Avoid being completely frustrated in your role.
I know a worship leader who recently “left” his church. They said they wanted the typical megachurch-style worship, produced and professional, and that’s what he gave them.
The congregation seemed to love it and attendance grew, but, unfortunately, that’s not what they really wanted. When Aunt Bessie’s honkey-tonk Southern Gospel piano riffs don’t fit in with the style of Hillsong UNITED, spineless leadership caves when she complains about not playing enough and threatens to leave the church.
Non-musical elders, deacons and pastors can’t fathom why there’s a dilemma: they want the bells and whistles (and crowds) of megachurch worship, yet don’t understand why Aunt Bessie can’t be a part of it. They don’t really want modern worship as much as they want to keep some people happy and not rock the boat.
I know of another church music director from the old Willow Creek performance school—top 40 secular hits to open the service with little to no congregational singing. When his pastor wanted the services to be more “churchy” (i.e. actually singing songs about God) the music director quit in frustration—he was a gigging nightclub musician with no understanding of or interest in worship music.
So misery sometimes abounds in the church music world—you can be miserable if you want to do contemporary worship and miserable if you don’t.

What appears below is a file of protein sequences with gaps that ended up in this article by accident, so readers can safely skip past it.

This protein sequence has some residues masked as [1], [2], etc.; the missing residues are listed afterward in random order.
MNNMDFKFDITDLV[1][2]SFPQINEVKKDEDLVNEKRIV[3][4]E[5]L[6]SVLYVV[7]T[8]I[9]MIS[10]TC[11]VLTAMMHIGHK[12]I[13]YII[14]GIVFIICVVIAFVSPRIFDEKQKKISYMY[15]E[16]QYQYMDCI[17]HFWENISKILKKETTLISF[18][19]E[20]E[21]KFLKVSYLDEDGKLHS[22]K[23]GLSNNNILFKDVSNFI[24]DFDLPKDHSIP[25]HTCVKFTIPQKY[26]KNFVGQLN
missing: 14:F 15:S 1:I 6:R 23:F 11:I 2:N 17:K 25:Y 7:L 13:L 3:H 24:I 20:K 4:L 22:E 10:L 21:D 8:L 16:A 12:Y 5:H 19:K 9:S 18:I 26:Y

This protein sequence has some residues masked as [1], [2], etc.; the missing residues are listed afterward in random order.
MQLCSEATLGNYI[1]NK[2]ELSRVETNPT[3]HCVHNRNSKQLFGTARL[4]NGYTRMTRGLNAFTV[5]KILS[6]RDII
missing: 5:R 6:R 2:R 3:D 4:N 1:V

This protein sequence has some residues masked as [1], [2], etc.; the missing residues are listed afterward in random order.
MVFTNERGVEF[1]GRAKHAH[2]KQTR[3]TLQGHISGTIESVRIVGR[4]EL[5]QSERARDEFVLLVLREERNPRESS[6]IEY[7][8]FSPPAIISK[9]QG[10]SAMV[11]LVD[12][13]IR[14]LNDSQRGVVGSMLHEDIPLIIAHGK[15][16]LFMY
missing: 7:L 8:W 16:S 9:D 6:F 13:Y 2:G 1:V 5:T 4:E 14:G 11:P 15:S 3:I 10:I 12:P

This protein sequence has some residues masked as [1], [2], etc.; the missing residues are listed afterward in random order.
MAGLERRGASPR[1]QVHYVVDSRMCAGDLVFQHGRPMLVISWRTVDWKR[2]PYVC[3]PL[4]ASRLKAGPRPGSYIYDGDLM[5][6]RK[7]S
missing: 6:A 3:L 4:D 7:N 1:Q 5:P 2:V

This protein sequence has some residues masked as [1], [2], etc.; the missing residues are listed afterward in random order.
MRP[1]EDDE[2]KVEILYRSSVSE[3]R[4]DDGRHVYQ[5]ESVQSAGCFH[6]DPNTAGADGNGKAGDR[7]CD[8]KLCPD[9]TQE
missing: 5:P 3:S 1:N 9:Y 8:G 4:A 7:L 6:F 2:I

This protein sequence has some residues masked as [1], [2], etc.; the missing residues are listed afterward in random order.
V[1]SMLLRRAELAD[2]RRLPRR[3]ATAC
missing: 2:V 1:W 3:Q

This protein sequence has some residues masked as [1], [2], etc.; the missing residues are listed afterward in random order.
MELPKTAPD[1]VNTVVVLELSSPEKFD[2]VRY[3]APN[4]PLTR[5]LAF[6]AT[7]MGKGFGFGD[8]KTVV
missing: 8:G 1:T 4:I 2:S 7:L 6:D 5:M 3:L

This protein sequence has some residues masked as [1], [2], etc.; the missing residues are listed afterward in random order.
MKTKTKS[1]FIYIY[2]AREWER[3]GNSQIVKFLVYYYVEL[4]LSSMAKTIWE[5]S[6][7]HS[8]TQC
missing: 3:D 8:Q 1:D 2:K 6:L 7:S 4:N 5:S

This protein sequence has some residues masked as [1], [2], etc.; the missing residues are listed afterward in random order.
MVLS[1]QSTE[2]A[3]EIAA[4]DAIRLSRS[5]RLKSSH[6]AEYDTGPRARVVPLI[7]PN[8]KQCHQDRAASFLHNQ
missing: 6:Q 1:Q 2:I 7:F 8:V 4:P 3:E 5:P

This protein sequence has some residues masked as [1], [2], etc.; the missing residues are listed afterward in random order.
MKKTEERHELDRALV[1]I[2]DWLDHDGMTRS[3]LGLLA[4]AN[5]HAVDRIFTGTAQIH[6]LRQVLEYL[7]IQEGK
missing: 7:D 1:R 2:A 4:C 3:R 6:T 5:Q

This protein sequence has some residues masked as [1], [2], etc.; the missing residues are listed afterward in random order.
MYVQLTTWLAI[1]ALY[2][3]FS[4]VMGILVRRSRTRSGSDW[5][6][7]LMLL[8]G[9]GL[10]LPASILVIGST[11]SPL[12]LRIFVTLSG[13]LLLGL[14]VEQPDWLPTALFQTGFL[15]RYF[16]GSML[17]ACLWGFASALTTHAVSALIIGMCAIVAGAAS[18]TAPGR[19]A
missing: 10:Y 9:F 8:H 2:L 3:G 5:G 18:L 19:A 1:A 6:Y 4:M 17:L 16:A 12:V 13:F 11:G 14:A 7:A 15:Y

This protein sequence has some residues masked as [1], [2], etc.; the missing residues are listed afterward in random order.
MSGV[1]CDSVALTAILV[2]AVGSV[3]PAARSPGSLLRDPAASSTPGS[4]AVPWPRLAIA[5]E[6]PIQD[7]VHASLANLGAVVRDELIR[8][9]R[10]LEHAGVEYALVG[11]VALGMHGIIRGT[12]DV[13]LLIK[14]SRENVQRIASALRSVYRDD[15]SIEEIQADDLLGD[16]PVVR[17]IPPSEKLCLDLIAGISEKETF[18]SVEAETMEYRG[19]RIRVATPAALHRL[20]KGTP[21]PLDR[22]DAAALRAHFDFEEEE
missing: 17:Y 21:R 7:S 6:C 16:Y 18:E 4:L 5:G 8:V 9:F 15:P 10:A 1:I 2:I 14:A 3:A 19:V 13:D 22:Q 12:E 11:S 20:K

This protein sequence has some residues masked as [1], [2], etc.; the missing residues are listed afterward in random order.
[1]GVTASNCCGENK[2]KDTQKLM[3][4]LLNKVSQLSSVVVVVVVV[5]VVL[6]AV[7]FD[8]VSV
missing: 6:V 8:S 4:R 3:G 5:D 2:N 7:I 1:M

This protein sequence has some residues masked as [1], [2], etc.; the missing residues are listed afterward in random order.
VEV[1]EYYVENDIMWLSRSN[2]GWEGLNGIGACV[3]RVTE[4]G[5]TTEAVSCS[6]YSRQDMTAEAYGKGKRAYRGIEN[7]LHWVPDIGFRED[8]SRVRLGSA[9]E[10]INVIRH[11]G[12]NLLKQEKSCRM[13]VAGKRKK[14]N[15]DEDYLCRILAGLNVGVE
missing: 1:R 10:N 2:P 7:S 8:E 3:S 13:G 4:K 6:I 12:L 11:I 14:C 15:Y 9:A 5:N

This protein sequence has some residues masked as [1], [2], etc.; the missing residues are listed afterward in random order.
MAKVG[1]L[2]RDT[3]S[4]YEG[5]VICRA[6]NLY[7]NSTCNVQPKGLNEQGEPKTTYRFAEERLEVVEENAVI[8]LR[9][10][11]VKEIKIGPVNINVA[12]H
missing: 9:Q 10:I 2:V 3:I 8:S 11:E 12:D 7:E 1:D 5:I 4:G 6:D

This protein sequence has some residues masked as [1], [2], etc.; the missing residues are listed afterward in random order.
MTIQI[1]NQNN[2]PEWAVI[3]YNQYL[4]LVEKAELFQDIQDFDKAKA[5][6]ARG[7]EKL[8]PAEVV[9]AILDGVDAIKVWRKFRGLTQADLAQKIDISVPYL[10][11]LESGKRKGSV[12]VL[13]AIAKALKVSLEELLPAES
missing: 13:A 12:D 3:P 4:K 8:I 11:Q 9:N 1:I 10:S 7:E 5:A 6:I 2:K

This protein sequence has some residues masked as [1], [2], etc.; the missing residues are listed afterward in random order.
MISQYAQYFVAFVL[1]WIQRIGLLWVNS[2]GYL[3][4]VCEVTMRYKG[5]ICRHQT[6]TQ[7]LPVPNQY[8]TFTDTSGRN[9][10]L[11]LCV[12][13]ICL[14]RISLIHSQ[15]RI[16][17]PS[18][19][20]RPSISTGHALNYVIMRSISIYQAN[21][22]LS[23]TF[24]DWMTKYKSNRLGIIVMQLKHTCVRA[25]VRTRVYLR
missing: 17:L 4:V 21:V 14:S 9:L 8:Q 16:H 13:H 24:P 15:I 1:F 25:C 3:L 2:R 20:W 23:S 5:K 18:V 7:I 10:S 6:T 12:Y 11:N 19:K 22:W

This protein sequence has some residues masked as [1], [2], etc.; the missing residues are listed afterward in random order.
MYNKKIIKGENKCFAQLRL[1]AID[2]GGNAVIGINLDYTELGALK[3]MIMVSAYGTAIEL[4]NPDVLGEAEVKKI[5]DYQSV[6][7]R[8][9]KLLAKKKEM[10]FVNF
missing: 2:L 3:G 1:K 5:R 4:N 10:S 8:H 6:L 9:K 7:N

The problem is you might be in the wrong church. One big thing I wish I had known as a young music director was: Does my style match my place of ministry? I’m not against either Aunt Bessie’s Southern Gospel or Hillsong United—ministries should be stylistically different to reach as many people as possible. But if you’re a Hillsong UNITED type of worship leader, I’d think twice before accepting a Southern Gospel-style church job—even if the leadership wants you and claims to have plans for updating their music.
Take a look at yourself this week: what are your personal goals and strengths in ministry? Do they line up with the direction of your church? If not, and you’re feeling frustrated, it might be time for a heart-to-heart talk with your leadership.
Bottom Line: A lot of worship leader misery comes from a ministry mismatch.